The UBC community is responding to the death of student David Huynh with outpourings of disbelief and grief.
On Saturday, the 22-year-old Abbotsford resident was with his friends at Stanley Park’s Prospect Point, the highest elevation of the park, near Lions Gate Bridge. He went missing later in the day and was found just after 6 p.m. down below on the seawall, about a 70 metre drop off the cliff.
Vancouver Police and the BC Coroners Service are still investigating the incident, but it has been deemed not suspicious.
Huynh was a double major Accounting and Finance student at the Sauder School of Business and would have started his final semester of studies in September of this year. Over the summer, he was working at KPMG as an consultant intern.
Friends, classmates and colleagues have inundated his personal Facebook page with messages of tribute since news of his death first broke yesterday afternoon. They recalled Huynh as both a model student and kind, extraordinary leader who had a major impact on both academic and student life.
In addition to his own studies, various extracurriculars and leadership activities, he was a teaching assistant for three different business courses, including his role as a lecturer for a second year Career Fundamentals course.
Those who knew him say his death was completely out of character and nothing more than a tragedy.
“He was a campus superstar, and has been described as Sauder’s golden boy. Everyone looked up to him and recognized him as a leader,” former dormmate Elisabeth Piccolo told Vancity Buzz.
“He worked incredibly hard to make things happen – there was no luck in his life, everything he achieved was through hard work. I’m never going to forget him telling me to do what makes me happy. It’s such an easy thing to lose sight of, and a beautiful way to live life.”
“His death has been a huge shock, this is an enormous loss for the entire community.”
That message was also reverberated by the UBC Commerce Undergraduate Society (CUS), which he served as a member of the Board of Directors and Co-Captain of the JDC West team.
“We cannot express David’s character any better than has been by those who are today remembering him for the incredible young man he was – optimistic, outgoing, enthusiastic, generous, and above all kind-hearted,” wrote the UBC CUS in a statement on Facebook.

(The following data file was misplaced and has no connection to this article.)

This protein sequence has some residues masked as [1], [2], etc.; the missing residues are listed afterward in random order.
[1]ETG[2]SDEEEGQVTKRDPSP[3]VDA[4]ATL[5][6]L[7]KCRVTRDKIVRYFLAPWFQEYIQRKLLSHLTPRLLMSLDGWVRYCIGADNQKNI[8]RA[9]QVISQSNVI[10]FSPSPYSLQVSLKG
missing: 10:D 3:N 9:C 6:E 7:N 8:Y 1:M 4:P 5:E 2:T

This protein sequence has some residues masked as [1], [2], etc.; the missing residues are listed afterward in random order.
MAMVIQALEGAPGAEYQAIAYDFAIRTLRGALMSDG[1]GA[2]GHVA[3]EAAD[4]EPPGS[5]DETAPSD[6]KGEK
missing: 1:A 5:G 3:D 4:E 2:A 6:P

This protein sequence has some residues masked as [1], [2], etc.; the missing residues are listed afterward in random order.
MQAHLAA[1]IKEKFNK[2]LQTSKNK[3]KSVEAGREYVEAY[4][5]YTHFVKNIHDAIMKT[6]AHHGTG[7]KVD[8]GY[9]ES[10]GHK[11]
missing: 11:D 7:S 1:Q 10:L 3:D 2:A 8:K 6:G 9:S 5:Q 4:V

Sauder classmate David Polsky said he was fortunate enough to encounter Huynh early on in his studies at UBC.
“From the moment I met him, I knew I had come across someone exceptional. He was full of life, full of energy, and truly passionate about what he did. He refused to put anything less than 110 per cent effort into anything he did.”
“The problem was that sometimes he also felt so passionately about so many different initiatives that he would take on much more than a normal student could hope to handle. But somehow David always pulled it off, and did so with a smile on his face.”
Huynh’s positive outlook on life, even when faced with adversity, led to his successes and the many close relationships he was able to build.
When asked what he will remember Huynh best for, Polsky said it would be “his ability to turn any situation into a positive one, to turn any stranger into a friend, and the deep gratitude for all those who helped him along his journey.”
Danielle Scheven met Huynh prior to university when they were in the same class together at Abbotsford’s Eugene Reimer Middle School.
Some of her most memorable achievements of Huynh during high school was on the field when he played football and rugby. He was also the valedictorian of their graduating high school class.
“I think it is safe to assume that all who loved David will remember his laugh. Impossible to explain, unmistakable and so incredibly infectious, David lit up the room when he laughed. There was no sound more joyful and carefree than when David had a good chuckle. We will all miss that sound,” said Scheven.
“When a person as memorable as David passes, it takes a long time to come to terms with it. I believe we all hold a part of him in our hearts; he has had such a profound effect on those he has met.”